Spotlight on Writing

Book Swap.

Yes, the time has come. Ashley and I both finished editing our respective novels this week. Ashley got through The Price of Pandemonium and emailed it to me a few days before I managed to finish my edits on Darkness, Set Us Free. Which is actually pretty good timing, considering each book had its own set of issues to resolve. So now, we swap.

I have to say, I am quite relieved about this. Every writer knows the pain of repeated revisions of your work, and after a while you get so sick of the damn thing, that you feel as if you never want to see it again. Of course, that’s not true, and I’m sure that given enough time I will fall in love with it all over again.

But, for now, I am glad to see the back of it. If I had to relive our characters’ struggles one more time, I don’t know how I would have coped. My experience of editing Darkness, Set Us Free has been like watching a car crash. Repeatedly.

That isn’t to say it’s badly written, quite the opposite: It is very emotionally charged. And so, every time I read it, I found myself cringing even more. Hoping for a better outcome. But fairytale endings aren’t our style. We’re not the type of writers who let our characters off the hook easy; the endings have to be right. Believable. And that means, things certainly aren’t all sunshine and rainbows. Not yet anyway. Any hope of that rests with Book #4.

For now, Book #4 remains in the distant future. I am looking forward to reading (and editing) The Price of Pandemonium again, and then we’re going to take a break from this series and focus on something else that we’ve got in the works.

Personal Update
Sarah's creative hobbies keep her busy. Like guitar. Picture of her guitar notebook, her writing notebook, a pen, glasses, guitar strap and picks

Right now, when it comes to study, I have all the drive of a crapped out, spluttering vehicle with a fried radiator and a fuel tank that’s down to empty.

It probably has something to do with being so close to the end. You know how sometimes you have that false sense of achievement, when you see the finish line, and you just want to throw in the towel and say, “isn’t that good enough? Haven’t I done enough yet?”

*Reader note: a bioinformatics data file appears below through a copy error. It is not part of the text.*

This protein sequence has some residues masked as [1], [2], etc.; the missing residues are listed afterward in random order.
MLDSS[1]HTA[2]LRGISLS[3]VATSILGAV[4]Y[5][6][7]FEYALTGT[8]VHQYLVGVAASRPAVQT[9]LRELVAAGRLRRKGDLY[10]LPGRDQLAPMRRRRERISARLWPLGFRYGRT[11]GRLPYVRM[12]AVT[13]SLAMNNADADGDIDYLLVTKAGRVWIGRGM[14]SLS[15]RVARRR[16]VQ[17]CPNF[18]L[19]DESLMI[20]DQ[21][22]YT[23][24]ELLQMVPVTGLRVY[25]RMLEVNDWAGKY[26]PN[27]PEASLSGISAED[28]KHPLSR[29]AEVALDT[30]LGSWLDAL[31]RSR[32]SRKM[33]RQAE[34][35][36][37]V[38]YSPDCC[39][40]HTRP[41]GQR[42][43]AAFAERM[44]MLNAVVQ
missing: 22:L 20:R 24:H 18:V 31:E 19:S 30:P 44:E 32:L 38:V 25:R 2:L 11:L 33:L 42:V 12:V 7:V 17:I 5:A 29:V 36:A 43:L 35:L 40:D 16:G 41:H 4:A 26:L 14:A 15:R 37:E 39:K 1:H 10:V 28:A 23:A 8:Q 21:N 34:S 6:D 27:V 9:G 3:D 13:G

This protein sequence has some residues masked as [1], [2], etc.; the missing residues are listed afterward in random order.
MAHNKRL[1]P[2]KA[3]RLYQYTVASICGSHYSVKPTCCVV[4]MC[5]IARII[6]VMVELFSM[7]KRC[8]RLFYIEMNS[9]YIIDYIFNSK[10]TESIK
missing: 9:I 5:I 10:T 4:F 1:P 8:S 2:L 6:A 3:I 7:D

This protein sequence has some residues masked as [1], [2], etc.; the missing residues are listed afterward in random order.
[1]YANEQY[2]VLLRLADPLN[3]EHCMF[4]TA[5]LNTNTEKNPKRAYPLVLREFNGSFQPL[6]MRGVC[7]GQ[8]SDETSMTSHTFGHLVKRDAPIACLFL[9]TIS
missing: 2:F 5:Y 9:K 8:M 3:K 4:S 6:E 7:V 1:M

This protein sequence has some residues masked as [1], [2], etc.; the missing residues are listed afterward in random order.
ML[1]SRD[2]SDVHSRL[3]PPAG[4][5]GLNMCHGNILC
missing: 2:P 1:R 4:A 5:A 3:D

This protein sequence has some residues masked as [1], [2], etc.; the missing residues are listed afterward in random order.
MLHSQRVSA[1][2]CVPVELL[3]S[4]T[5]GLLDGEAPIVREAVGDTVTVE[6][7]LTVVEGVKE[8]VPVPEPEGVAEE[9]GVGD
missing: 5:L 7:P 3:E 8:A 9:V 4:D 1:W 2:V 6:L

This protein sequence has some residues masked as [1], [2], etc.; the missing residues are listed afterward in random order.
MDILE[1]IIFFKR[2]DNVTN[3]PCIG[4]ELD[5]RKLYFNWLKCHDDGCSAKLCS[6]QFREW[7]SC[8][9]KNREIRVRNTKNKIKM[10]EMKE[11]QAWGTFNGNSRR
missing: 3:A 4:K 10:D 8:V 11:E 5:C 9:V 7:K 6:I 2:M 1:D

But every day, though it is a battle, I sit down and force myself to work a little more.

On the bright side, if I’m looking for even more procrastination activities, my guitar I ordered about six weeks ago should soon be arriving from America. As a leftie, it had to be ordered in. I decided on a Taylor GS Mini with a mahogany top. For anyone who doesn’t know, this is exciting because Taylor is one of the best guitar brands worldwide, but they have a very affordable price range and cater especially to left-handers without charging extra. The GS Mini is quite a bit smaller than your average guitar, but since I’m only looking for something to play around the house, and since my hands are so tiny, it suits me perfectly.

I’m still pretty novice, but I can’t wait to get practicing again. The clip below is from my time in the UK, in 2017, where I spent most of the year as a stable groom/babysitter. At that time, the guitar was my escape from daily life, and though I had a TV in my room, the reception was pretty sporadic. So, for nine whole months I didn’t watch a thing. Instead,  I devoted myself to a variety of creative pursuits.